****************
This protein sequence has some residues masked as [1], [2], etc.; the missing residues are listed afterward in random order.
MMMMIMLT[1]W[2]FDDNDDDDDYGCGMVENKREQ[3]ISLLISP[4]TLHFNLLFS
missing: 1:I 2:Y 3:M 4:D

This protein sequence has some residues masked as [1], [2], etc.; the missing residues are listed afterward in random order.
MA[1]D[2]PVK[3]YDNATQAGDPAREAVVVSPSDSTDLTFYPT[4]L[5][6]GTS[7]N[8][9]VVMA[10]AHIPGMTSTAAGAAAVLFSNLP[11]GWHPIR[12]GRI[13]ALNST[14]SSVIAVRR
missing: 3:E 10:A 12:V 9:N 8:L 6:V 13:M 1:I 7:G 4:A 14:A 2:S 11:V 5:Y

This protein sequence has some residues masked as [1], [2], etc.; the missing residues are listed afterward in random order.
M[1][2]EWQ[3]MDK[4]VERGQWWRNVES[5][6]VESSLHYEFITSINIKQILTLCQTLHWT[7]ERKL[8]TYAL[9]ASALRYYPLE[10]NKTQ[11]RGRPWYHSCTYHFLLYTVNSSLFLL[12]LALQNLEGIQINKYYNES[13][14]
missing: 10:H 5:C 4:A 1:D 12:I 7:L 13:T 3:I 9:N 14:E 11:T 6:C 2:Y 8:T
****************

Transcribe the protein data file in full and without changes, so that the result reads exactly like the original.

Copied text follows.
This protein sequence has some residues masked as [1], [2], etc.; the missing residues are listed afterward in random order.
MMMMIMLT[1]W[2]FDDNDDDDDYGCGMVENKREQ[3]ISLLISP[4]TLHFNLLFS
missing: 1:I 2:Y 3:M 4:D

This protein sequence has some residues masked as [1], [2], etc.; the missing residues are listed afterward in random order.
MA[1]D[2]PVK[3]YDNATQAGDPAREAVVVSPSDSTDLTFYPT[4]L[5][6]GTS[7]N[8][9]VVMA[10]AHIPGMTSTAAGAAAVLFSNLP[11]GWHPIR[12]GRI[13]ALNST[14]SSVIAVRR
missing: 3:E 10:A 12:V 9:N 8:L 6:V 13:M 1:I 7:G 4:A 14:A 2:S 11:V 5:Y

This protein sequence has some residues masked as [1], [2], etc.; the missing residues are listed afterward in random order.
M[1][2]EWQ[3]MDK[4]VERGQWWRNVES[5][6]VESSLHYEFITSINIKQILTLCQTLHWT[7]ERKL[8]TYAL[9]ASALRYYPLE[10]NKTQ[11]RGRPWYHSCTYHFLLYTVNSSLFLL[12]LALQNLEGIQINKYYNES[13][14]
missing: 10:H 5:C 4:A 1:D 12:I 7:L 13:T 3:I 9:N 14:E 11:T 6:C 2:Y 8:T